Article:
8. 9. <ul><li>Members of the Executive Council are required to be Members of Parliament, and most are also in Cabinet. Cabinet is the most senior policy-making body and is led by the Prime Minister, who is also, by convention, the Parliamentary leader of the governing party or coalition. </li></ul><ul><li>The New Zealand Parliament has only one chamber, the House of Representatives, which usually seats 120 Members of Parliament. Parliamentary general elections are held every three years under a form of proportional representation called Mixed Member Proportional. The 2008 General Election created an 'overhang' of two extra seats, occupied by the Māori Party, due to that party winning more seats in electorates than the number of seats its proportion of the party vote would have given it. </li></ul>
  9. 11. <ul><li>The first Europeans known to have reached New Zealand were Dutch explorer Abel Janszoon Tasman and his crew in 1642. Māori killed several of the crew and no Europeans returned to New Zealand until British explorer James Cook's voyage of 1768–71. Cook reached New Zealand in 1769 and mapped almost the entire coastline. Following Cook, New Zealand was visited by numerous European and North American whaling, sealing and trading ships. They traded European food and goods, especially metal tools and weapons, for Māori timber, food, artefacts and water. </li></ul>
  10. 12. <ul><li>On occasion, Europeans traded goods for sex. The potato and the musket transformed Māori agriculture and warfare, although the resulting Musket Wars died out once the tribal imbalance of arms had been rectified. From the early nineteenth century, Christian missionaries began to settle New Zealand, eventually converting most of the Māori population, who had become disillusioned with their indigenous faith by the introduction of Western culture. </li></ul>
  11. 13. <ul><li>Becoming aware of the lawless nature of European settlement and increasing interest in the territory by the French, the British government sent William Hobson to New Zealand to claim sovereignty and negotiate a treaty with Māori. The Treaty of Waitangi was first signed in the Bay of Islands on 6 February 1840. The drafting was done hastily and confusion and disagreement continues to surround the translation. The Treaty is regarded as New Zealand's foundation as a nation and is revered by Māori as a guarantee of their rights. Hobson initially selected Okiato as the capital in 1840, before moving the seat of government to Auckland in 1841. </li></ul>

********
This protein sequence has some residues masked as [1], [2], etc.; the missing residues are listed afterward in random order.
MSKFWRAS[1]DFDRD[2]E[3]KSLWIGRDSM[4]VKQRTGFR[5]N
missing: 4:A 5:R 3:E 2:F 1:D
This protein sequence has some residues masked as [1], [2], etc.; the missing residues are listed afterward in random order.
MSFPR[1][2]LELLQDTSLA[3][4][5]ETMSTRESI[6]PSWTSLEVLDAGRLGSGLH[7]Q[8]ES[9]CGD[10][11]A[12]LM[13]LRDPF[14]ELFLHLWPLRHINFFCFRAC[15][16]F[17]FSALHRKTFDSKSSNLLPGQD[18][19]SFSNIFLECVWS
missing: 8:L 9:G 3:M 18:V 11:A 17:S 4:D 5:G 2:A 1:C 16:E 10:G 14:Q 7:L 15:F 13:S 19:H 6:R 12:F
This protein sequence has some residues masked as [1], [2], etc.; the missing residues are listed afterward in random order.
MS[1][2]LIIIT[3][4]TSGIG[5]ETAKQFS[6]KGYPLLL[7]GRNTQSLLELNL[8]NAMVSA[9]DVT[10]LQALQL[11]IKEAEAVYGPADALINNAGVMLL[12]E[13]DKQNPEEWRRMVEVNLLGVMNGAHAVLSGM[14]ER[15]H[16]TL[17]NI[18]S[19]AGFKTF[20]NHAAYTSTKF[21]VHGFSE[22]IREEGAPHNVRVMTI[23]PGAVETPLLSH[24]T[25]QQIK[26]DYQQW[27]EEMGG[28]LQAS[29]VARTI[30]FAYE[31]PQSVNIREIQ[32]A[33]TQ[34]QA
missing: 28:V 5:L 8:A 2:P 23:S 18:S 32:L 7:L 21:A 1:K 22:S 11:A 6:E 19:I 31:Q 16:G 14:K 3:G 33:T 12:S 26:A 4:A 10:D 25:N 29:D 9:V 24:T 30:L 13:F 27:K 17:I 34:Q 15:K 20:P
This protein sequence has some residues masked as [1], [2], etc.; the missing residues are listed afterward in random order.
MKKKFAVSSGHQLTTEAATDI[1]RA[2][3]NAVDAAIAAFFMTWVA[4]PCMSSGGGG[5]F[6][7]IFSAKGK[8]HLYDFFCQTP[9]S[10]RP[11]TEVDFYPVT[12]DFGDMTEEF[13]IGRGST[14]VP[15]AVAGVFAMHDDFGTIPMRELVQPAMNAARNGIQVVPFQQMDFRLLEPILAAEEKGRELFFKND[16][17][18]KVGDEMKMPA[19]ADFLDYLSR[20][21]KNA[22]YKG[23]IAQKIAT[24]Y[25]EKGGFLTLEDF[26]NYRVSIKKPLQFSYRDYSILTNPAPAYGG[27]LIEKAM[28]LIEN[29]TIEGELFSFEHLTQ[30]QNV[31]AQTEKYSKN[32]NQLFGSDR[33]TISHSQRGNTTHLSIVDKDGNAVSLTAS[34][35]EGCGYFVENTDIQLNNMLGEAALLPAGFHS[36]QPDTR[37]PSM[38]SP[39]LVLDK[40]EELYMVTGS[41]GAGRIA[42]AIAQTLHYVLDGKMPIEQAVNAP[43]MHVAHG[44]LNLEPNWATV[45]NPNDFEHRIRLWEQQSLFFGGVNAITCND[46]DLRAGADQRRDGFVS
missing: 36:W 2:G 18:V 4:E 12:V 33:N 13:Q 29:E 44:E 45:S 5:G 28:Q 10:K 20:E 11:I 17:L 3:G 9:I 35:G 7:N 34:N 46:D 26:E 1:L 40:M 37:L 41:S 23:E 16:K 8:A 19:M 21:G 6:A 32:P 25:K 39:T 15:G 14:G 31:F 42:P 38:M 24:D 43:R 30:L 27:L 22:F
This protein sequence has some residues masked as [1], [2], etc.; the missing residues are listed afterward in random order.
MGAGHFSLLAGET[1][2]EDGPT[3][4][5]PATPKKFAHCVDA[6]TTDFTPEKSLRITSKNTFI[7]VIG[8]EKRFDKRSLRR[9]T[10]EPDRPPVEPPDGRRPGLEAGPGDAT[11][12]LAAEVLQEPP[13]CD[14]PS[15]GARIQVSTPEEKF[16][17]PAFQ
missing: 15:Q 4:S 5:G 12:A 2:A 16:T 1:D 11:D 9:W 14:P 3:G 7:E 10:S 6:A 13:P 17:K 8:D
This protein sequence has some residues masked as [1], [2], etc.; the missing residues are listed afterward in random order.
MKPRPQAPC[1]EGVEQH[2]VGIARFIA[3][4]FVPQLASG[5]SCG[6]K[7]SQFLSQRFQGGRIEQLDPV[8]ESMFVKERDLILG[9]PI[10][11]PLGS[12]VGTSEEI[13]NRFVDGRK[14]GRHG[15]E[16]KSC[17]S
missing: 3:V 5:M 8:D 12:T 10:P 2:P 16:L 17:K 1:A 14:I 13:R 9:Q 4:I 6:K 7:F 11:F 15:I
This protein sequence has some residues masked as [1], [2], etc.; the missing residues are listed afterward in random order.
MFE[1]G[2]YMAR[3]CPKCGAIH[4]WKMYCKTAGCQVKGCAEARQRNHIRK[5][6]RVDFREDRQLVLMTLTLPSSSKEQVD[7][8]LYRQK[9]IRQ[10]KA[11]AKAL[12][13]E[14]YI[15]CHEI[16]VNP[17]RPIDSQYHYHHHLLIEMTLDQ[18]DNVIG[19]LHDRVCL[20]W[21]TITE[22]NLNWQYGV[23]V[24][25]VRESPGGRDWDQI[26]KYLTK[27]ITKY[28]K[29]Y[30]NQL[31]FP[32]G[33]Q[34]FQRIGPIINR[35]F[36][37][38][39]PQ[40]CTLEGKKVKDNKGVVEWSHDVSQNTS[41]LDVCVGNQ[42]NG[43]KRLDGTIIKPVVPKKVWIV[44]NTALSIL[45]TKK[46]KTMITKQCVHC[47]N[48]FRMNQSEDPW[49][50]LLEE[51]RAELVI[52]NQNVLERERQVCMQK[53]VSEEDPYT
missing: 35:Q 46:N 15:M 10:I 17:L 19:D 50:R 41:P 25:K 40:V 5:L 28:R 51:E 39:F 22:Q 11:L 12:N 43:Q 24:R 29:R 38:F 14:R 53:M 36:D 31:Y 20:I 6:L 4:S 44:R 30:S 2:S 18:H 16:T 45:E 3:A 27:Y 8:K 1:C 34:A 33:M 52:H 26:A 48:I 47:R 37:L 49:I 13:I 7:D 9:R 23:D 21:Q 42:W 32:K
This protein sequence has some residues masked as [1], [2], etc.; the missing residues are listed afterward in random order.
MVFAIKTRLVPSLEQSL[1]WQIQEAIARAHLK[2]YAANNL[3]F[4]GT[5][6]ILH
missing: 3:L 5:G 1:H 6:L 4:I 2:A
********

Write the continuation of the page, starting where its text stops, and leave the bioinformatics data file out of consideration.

12. 14. <ul><li>Under British rule New Zealand had been part of the colony of New South Wales. In 1840 New Zealand became its own dominion, which signalled increasing numbers of European settlers particularly from the British Isles. At first, Māori were eager to trade with the 'Pakeha', as they called them, and many iwi (tribes) became wealthy. As settler numbers increased, conflicts over land led to the New Zealand Land Wars of the 1860s and 1870s, resulting in the loss of much Māori land. The detail of European settlement and the acquisition of land from Māori remain controversial. </li></ul>
  13. 15. <ul><li>New Zealand experienced increasing prosperity following World War II. However, some social problems were developing; Māori had begun to move to the cities in search of work and excitement rather than the traditional rural way of life. A Māori protest movement would eventually form, criticising Eurocentrism and seeking more recognition of Māori culture and the Treaty of Waitangi, which they felt had not been fully honoured. In 1975 a Waitangi Tribunal was set up to investigate alleged breaches of the Treaty, and enabled to investigate historic grievances in 1985. </li></ul>
  14. 16. <ul><li>In common with all other developed countries, social developments accelerated in the 1970s and social and political mores changed. By the 1970s, the traditional trade with Britain was threatened because of Britain's membership of the European Economic Community. Great economic and social changes took place in the 1980s under the 4th Labour government largely led by Finance Minister Roger Douglas, and commonly referred to as &quot;Rogernomics.&quot; </li></ul>